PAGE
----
Davey, An organization is a collection of staff, so one cannot divorce the two. Last time, I was in an NHS Hospital (pending a private ambulance coming to collect me after a few days to go to the first available bed in the local private hospital), the sister dropped in to ask if I was taking my temperature regularly. Bearing in mind that I was there as a result of a fever, I thought that this was possibly the job of nursing staff, but evidently I was wrong.
Colin Todd, C S Todd & Associates

messy

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« Reply #20 on: August 01, 2005, 04:24:58 PM »
Colin: I know of at least one LFB IO who would willingly assist in taking your temperature (as long as he chose the method, orifice and size of thermometer!!!)

Makes my eyes water to think of it!

Hope you are now keeping well. Me? I've joined the chosen few and am now off the station (away from those dangerous fires and afd calls) and keeping you consultants on your toes. I am looking forward to checking one of your FRAs, as I understand they are often problematical.

It's not true what you have said about a certain Met FB, I've met several competent IOs so far - well at least 3!!

Chris Houston

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« Reply #21 on: August 01, 2005, 04:58:58 PM »
Quote from: messy
Colin: I know of at least one LFB IO who would willingly assist in taking your temperature (as long as he chose the method, orifice and size of thermometer!!!)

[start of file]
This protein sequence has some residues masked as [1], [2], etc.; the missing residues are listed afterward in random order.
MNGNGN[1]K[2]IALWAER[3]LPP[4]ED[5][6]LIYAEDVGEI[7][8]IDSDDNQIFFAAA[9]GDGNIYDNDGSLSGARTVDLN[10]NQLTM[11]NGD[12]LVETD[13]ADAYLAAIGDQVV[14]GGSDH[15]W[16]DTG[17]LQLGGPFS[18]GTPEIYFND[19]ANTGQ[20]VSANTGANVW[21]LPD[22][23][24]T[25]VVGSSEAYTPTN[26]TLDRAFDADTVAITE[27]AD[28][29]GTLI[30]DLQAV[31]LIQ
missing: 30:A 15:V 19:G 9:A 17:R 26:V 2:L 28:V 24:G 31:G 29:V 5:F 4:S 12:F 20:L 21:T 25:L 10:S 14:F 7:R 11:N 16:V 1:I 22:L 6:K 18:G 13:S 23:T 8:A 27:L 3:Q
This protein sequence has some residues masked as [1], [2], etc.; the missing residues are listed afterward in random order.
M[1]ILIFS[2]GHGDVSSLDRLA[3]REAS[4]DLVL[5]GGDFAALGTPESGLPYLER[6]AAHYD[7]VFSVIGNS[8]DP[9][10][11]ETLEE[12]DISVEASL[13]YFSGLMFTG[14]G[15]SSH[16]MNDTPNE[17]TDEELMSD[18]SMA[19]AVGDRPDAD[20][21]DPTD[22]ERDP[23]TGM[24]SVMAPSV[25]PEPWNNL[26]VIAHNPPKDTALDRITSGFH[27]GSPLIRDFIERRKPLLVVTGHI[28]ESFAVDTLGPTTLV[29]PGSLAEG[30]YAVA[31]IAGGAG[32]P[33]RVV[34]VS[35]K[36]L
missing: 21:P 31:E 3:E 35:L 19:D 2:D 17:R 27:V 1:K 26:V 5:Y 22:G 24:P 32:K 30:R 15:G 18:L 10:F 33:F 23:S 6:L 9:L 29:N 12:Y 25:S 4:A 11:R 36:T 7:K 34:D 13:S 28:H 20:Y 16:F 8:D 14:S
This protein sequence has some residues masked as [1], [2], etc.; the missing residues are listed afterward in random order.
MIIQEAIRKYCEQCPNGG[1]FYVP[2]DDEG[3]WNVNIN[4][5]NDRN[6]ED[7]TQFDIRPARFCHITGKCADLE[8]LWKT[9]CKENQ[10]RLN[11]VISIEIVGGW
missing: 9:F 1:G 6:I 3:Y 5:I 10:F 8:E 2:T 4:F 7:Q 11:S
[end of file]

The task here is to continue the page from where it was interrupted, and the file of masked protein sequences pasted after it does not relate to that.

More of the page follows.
Makes my eyes water to think of it!

Hope you are now keeping well. Me? I've joined the chosen few and am now off the station (away from those dangerous fires and afd calls) and keeping you consultants on your toes. I am looking forward to checking one of your FRAs, as I understand they are often problematical.

It's not true what you have said about a certain Met FB, I've met several competent IOs so far - well at least 3!!

How many fire safety risk assessments do FRS check each year?  Roughly?  (dozens/hundreds/thousands/millions)

Most organisations still don't seem to have them.

Offline colin todd

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« Reply #22 on: August 01, 2005, 06:38:53 PM »
Messy, Give me a clue? Which particular I/O would that be. Give us a clue! Glad you have chosen the easy life of fire safety. No future in this firefighting business, unless Davey stops them from closing stations.
Colin Todd, C S Todd & Associates

Offline dave bev

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« Reply #23 on: August 01, 2005, 08:09:58 PM »
i would say i was trying colin, although a few probably think (or know!) that already!

dave bev

messy

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« Reply #24 on: August 02, 2005, 08:37:46 PM »
Colin: I have a plan. After a spell enjoying the 'easy life', I'll retire and intend to be the 1st ex certain-met-FB officer to be employed by CST.

I enjoy a challenge!!!!

Offline colin todd

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« Reply #25 on: August 03, 2005, 12:30:14 AM »
No, you would be the 2nd. There will not be a third. But best of luck with the new role anyway. And remember your pals here will always be happy to help you.
Colin Todd, C S Todd & Associates

Offline Hotstuff

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Fire Training in Hospitals
« Reply #26 on: November 14, 2005, 07:27:00 PM »
Just to say a big thanks to those who responded to my request for help on my assignment - I passed with 84%. I am happy for anyone to see it - good old Saint Florian - that's all I can say. I think you all have the patience of saints trying to unravel the mysteries of the Firecode and NHS Estates and Health & Safety 'guidance'. Thought I'd let you see the conclusion anyway - hopefully the bulk of the assignment hasn't got anything as controversial as "Messy" posts on the site :-D Thanks again everyone - especially Colin Todd.